Hello, my name is Eric Epps, and this is “Oh No You Di’int: Modular CSS with Sass in Cascade Server.”
To start, I just want to take a quick poll: How many are using Sass already? Hello, my name is Eric Epps, and this is “Oh No You Di’int: Modular CSS with Sass in Cascade Server.”
To start, I just want to take a quick poll: How many are using Sass already?
OK, then, what we’re going to cover today is a brief overview of Sass and how it can make your life a little bit easier. As a side note, I’ll be using the SCSS syntax. I think it’s easier to get started that way, since your existing CSS files are valid SCSS. Then we’ll look at making your Sass code modular. Finally, I’ll demonstrate the system I’ve developed for managing Sass and CSS stylesheets in Cascade Server and release the code for you to check out.
All right, then, let’s get started!
I remember how excited I was when I first heard about CSS. You mean I don’t have to use a font tag in every cell of this table? I can just define my styles once for the whole site? I’m in! This is a pretty tame example, but it was from one of the first sites I worked on; I was able to pull the old code from the Wayback Machine.
But, after a while, as CSS got more advanced and my code got more and more complex, some of that excitement started to turn to frustration. Why do I have to type all this out? I have to look through HOW MANY lines of code to make this one little change? So, finally, after hearing about how amazing LESS and Sass are, I decided to give it a try.
Here’s a brief overview of what Sass allows you to do. We’ll look at Variables, Nesting, Mixins, Extensions & Inheritance, Operators, and Partials & Imports. I’m pulling all these examples directly from the Sass website, which goes into more detail as well.
Variables are really useful, for example, when you want to define a color palette to reuse throughout a site or, as this sample demonstrates, fonts. You can define the variable and then reference that variable in your style sheet. So, when it’s time to update your colors or fonts or whatever, you only have to change it once.
Nesting is one of my favorite features. It makes for much cleaner code by allowing selectors to be nested inside parents. When it’s parsed, it will append all the parent selectors, but I find it to be much easier to organize code this way.
Mixins work kind of like a function. They’re especially useful for vendor prefixes, allowing you to use one definition for several.
Extensions, or inheritance, allows for one rule to include other rules and then add or modify a couple things. For example, if you have an alert box that could be different colors, you don’t have to assign two classes or retype the rule multiple times, you can just extend the first rule to add or modify the rule.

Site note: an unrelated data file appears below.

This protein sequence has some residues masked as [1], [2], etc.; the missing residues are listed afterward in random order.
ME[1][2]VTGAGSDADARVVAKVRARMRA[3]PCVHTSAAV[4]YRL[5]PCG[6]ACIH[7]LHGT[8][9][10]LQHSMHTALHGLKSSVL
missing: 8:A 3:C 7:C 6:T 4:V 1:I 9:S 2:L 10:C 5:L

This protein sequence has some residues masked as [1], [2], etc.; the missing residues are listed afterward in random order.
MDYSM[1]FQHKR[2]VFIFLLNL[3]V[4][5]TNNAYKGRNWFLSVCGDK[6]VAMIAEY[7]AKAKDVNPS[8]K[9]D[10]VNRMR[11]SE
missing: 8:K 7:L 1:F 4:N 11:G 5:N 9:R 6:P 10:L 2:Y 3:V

Operators make math easier. By mixing for example fluid and relative units, you can make the Sass processor do that work for you. You can also do some of this directly in your CSS with calc() in CSS3.
Finally, with partials and import, you can create smaller SCSS files and include them in your main file. Since the imports are handled by the preprocessor, you don’t have the added latency of loading several CSS files in your page but you can break your code up into more manageable chunks—modules—and use them as building blocks to build, mix and match, your CSS file.
So now, we’re to Modular CSS using SASS. You can, like my kids’ latest obsession, LEGO, use these modules as building blocks to build your CSS file. In Sass, you can name the files starting with an underscore, and then you can include them just by typing the file name without the underscore or the .scss, saving you from typing those 6 extra characters. Think of the time you’ll save!
For a while, I used Koala for a compiler and uploaded the compiled CSS file into Cascade. Which worked pretty well. But I effectively had two code bases. If I made a quick change to the CSS file in Cascade, I’d need to remember to open it on my computer and edit the file there as well. I wanted a better solution, and one that was in Cascade Server. Jason Aller has another solution he presented last year using Grunt, but I just wanted to take a different approach and use some of the tools in Cascade.
So here are the requirements I set for myself. Obviously, I wanted it to be able to compile the SCSS. I also wanted to be able to use SCSS modules so I could mix-and-match them for my CSS files. I also thought it would be nice to be able to minify the CSS while I’m at it. I wanted to be able to easily publish changes all from one location. And I wanted it to be all managed inside Cascade Server, in one code base.
First let’s look at a diagram of how it works, and then we’ll dive into a demo. I set up all the SCSS in a separate site, to keep it central. In that site, there are modules (which are just file assets), which can be combined with some additional CSS code in a Page with a Data Definition. All of that content is combined and rendered in the Layout pane as a form. This form posts to a PHP script which is going to process the SCSS code, compile it, minify it, update the target CSS file asset with the compiled CSS, and publish the target CSS. What’s great then, is that these assets are all linked in the Relationships tab. If I look at a target CSS file, I can see what SCSS page is linked. Or I can see what pages use a specific module or vice-versa.
Modular CSS with Sass in Cascade Server
Oh No You Di’int:
Modular CSS with Sass
in Cascade Server
Eric L. Epps
Why to use Sass (SCSS syntax)
Managing (S)CSS in Cascade Server